Don’t Let My Smile Fool You: Depression Is Real

Depression, it’s a big, dark, ugly word filled with shame by many. Don’t let my smile fool you, I suffer from it, and it’s a daily job to keep it at bay and under control. I learned early on that if you don’t talk about it, if you don’t seek help and find people to turn to it will consume you. You may see me having fun at Universal, or being silly with my kids, but that monster is always there.

depression is real

Depression can come from so many different places, but the bottom line is, it’s an illness. It is a mental illness, and that word carries such a stigma. Did you know depression is one of the most common mental illnesses in the United States, affecting more than 16 million men and women?

It is a serious mental illness in which feelings of sadness, hopelessness, loss of interest, anger, frustration, or other negative emotions like irritability last for weeks or years and interfere with daily life. It can affect us all in very different ways. My depression causes me to retreat, and honestly not want to leave my bed. Yeah, I have had days where I don’t get dressed until the kids walk in the door.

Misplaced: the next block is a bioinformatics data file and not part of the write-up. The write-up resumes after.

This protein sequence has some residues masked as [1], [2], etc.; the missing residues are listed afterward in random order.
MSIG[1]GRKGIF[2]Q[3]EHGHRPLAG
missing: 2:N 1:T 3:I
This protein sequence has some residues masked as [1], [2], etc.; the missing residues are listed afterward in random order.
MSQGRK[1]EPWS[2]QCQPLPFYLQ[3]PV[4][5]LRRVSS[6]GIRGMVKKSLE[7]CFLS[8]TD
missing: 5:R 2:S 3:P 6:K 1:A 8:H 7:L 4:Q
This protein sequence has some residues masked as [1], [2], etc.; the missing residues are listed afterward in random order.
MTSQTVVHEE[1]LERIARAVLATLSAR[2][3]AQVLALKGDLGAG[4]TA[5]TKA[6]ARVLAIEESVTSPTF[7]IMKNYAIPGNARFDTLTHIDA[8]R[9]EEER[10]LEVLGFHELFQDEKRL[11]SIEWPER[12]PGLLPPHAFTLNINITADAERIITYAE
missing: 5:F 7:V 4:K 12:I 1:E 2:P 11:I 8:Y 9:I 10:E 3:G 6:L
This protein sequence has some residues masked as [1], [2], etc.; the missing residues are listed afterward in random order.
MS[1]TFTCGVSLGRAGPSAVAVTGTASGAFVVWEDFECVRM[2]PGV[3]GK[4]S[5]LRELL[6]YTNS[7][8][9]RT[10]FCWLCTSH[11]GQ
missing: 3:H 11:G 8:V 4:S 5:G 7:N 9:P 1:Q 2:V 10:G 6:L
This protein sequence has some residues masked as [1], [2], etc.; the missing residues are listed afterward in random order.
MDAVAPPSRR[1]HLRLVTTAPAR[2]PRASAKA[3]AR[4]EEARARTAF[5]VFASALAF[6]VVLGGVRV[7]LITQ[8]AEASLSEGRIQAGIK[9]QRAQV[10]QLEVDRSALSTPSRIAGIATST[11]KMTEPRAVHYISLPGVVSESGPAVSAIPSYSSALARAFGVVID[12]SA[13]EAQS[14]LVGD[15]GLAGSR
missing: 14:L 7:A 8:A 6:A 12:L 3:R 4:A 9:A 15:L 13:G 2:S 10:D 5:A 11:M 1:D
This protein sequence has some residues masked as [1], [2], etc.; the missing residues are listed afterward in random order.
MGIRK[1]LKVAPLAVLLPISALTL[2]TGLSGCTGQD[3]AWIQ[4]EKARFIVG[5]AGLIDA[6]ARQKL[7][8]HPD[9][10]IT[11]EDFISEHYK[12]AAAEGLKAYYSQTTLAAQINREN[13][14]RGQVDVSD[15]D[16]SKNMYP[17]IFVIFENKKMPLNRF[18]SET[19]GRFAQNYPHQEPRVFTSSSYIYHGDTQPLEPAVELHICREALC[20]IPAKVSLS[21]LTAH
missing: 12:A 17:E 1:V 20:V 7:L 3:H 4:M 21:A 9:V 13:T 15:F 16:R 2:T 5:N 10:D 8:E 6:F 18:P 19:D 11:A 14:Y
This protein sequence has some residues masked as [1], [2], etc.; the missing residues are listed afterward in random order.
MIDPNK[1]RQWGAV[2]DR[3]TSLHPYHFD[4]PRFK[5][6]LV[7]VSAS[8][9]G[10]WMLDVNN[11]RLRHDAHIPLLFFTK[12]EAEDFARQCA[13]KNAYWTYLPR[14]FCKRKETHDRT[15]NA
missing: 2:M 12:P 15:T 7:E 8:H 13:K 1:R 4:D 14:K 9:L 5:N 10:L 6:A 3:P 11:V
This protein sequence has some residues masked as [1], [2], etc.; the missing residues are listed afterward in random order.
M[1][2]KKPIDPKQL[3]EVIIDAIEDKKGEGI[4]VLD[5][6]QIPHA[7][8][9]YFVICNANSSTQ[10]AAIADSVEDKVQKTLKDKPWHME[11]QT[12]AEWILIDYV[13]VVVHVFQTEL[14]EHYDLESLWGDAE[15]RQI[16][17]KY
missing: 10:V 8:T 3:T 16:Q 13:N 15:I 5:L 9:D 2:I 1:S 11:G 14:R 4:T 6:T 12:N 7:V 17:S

depression is real

Depression Is Real

I suffered from severe postpartum depression after my second child, it was unlike anything I ever experienced. I had to be medicated to get through it, the darkness was so real. I didn’t want to take care of my newborn, I didn’t want to get out of bed. I wasn’t sure if it would ever end, but it did. Some mothers can’t afford the help to deal with this very serious issue. It is not just the post baby blues, it is SERIOUS in a way I cannot put into words.

When a personal trauma in December 2017 tore my family apart, I had a choice. Deal with it head on or retreat. I made the choice to deal with it.  I sought counseling both personal and pastoral. I regurgitated my feelings to my family and friends non-stop so it didn’t take over my thoughts. (Sorry guys, I know you got sick of it). This helped curb the depression, however it did not curb my anxiety, a close friend of depression. My anxiety shows itself in the form of a panic attack, and I often feel like I am having a heart attack. It’s scary, and I hate it. I have to lay down, collect my thoughts and pray. Yes, prayer has helped me get over many obstacles this last seven months of life. I often find myself pouring myself out to not only friends but God.

My family, friends, church and counselors have kept me from spiraling into a dark and lonely place. My girls faces are the reason I won’t let myself go down that path. But it’s not as easy for others, because depression comes in many forms.


What Is Depression?

Depression is a significant public-health issue. It is the leading cause of disability in the United States for people between ages 15 and 44 and is the number one cause of injury or illness for men and women around the world. People with depression are more likely to die from suicide as well as from other illnesses, such as heart disease.